8 exerting a force of 25 tons on the faceo The foundations of the Midland Curve and Circle Line tunnels will be closed to the crown of the southern half' of the station tunnel and for this reason the shield is designed to maintain during the construction of the tunnel substantially the same stress conditions in the ground at the face as at presento In this way the ground above and around the tunnel will remain in equilibrium and no settlement of the foundations of the old tunnel above is expected, The southern half of the northbound station tunnel will be lined with 21fto 4in, diameter welded moso liningc This lining will be built directly against the clay one ring at a time and has jacking pockets at both sides of the ring at axis levelo Jacks capable of exerting a force of 100 tons will be inserted in the pockets and the lining will be expanded again.st the clay c On completion of jacking~ steel pa~king pieces will be inserted and steel wedges driven into the joint in the lining on both sides of the tunnel at axis levelo The jacking pockets will be filled finally with concrete 0 In order to resist the loads imposed by the foundations of the tunnels above which will produce bending moments the steel lining above the horizontal tunnel axis will be of heavier construction than belowo Six "~inc diameter high tensile steel bolts will be used in each radial joint i.n the lining above horizontal axis level and two 1-sin thick mild steel bolts belowo Cast iron lining of 21ftc 2iuc diameter will be used in the northern half of the northbound station tunne]9 which will be clear of existing tunnelso On completion of the station tunnel drive 9 the skin plates and part of the carcase of the shield will be built into the station tunnel head wall The 13ft < 6i.n~ external diameter hand shield used for the southbound running tunnel will be re=erected in the south end of the northbound station tunnel and used to drive the northbound running tunnel in a similar manner to the southbound running tunnel to the southern limit of the contractc On completion of the station and running tunnels, the lower concourse tunnel will be constructed in 18ftc 6ino mild steel stressed segments, Access will be provided by first constructing a cross passage lined with 12fto diameter cast iron at the end of the concourse tunnel, building a 23ftr 2i:i:n" diameter cast iron shield chamber and~ using a hand shield, driving southwards to terminate in the lower machine chamber of the Victoria Line escalators 0 The part of the tunnel which will be in the machine chamber will serve as a pilot tunnel for the hand-driven 26ftc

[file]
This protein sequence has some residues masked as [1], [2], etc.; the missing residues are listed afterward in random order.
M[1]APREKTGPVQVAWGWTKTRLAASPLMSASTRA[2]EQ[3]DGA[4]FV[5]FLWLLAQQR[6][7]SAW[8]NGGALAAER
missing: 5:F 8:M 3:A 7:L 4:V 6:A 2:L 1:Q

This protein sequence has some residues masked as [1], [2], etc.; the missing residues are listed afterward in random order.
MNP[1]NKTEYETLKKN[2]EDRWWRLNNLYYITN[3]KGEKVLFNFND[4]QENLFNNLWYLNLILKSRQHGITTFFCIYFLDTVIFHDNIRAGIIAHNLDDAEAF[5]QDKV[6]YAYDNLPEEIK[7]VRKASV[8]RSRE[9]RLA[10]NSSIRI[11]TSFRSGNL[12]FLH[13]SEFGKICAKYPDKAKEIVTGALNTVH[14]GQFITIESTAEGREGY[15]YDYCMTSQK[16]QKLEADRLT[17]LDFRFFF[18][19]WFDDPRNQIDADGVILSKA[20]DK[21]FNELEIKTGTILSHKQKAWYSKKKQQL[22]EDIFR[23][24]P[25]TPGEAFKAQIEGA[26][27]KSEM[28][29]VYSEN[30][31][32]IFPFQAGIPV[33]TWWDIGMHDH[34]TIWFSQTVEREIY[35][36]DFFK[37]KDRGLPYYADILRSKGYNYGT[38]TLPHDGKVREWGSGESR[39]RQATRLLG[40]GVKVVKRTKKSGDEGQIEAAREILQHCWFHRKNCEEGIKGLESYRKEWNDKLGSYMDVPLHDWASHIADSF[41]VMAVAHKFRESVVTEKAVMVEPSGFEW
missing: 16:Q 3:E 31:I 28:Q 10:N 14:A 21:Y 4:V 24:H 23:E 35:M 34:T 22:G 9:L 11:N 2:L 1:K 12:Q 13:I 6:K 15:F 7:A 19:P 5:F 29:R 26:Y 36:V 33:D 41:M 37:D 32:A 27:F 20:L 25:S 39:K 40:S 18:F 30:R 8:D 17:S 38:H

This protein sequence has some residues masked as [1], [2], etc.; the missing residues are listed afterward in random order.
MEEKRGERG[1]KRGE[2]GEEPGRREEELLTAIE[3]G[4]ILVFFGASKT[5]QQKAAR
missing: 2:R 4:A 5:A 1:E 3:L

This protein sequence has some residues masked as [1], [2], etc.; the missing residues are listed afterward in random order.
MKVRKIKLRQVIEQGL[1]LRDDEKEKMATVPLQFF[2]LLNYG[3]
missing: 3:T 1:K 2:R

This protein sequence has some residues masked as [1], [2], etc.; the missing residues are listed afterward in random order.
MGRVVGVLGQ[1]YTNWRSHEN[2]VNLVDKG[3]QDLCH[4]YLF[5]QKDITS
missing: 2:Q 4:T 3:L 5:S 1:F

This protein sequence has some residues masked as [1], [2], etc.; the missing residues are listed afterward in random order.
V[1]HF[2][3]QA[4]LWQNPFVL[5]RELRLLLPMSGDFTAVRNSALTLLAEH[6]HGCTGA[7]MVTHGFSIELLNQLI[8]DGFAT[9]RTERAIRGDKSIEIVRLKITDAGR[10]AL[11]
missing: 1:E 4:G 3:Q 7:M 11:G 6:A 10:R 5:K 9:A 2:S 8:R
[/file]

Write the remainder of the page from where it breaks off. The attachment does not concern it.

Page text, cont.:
9 diameter mild steel lined machine chambero The method of construction of the concourse tunnel and lower machine chamber will be similar to that used for the northbound station tunnel and mild steel lining will be used 9 as comparable loading conditions existo During the construction of the concourse tunnel~ the cross passages to the station tunnel will be constructed partly in 12fto diameter cast iron and partly in reinforced concrete box construction~ An interchange passage and stairway between the 'Victoria Line and the Piccadilly and Northern Lines will be constructed by forming an openi.ng in the Victoria Line concourse tunnel and constructing the tunnel with, 2ft. 0 diameter cast iron lin:1,ng and. for the lower portion of the stairway~ in concrete with steel frames" The passage will connect with an existing opening to the upper landing of the Northern Line escalatoro Part of this structure will pass through the disused 18ftc diameter emergency stair shaft after it has been back~ filled with weak concrete to ground level A draught relief tunnel will be constructed to connect the westbound Piccadilly and the south~ bound Victoria Line station tunnelso This will be lined with 15fto and 12ft, diameter cast iron and will extend 70fto and 80fto alongside t and above the Westbound Piccadilly and southbound Victoria Line station tunnels respectivelyo Openings will be formed into the station tunnels from this heading which will be connected to the open ail' through a 15ft..o diameter cast iron lined shaft which will be sunk at the south-east corner of the main line station" I For the pressure mechanical ventilation of the Victoria Line running tunnels" a specially constructed shaft and passage are required at approximately 240ft, south of the new station tunnelsc An enlargement chamber of 16fto 6inc diameter cast iron will be made in the northbound running tunnel and this will be connected to the 16ftc 6ioo diameter cast iron shield chamber on the southbound tunnel 1 by a 16ft. 6in, diameter cast iron cross passageo A 10fto diameter cast iron lined U - shaped shaft and heading will be sunk in the invert of this chamber9 midway between the running tunnels, vertically at first and then sloping downwards~ under the existing northbound Northern Line station tunnel, and finally rising into the base of an existing 21fto 2iinc diameter cast iron lined shaft in the area of the old Northern Line ticket halla Ventilation for the eastbound Piccadilly and northbound Northern Line running tunnels and draught relief for the southbound Northern and westbound Piccadi.lly Line running tunnels will be provided by forming large airways in the concrete backfilling of the three existing 1 shafts in the old Piccadilly Lin,e station area and by constructing a ' 10ft c 6ioo dialneter swb.n-necked shaft to a fan room in the new upper 41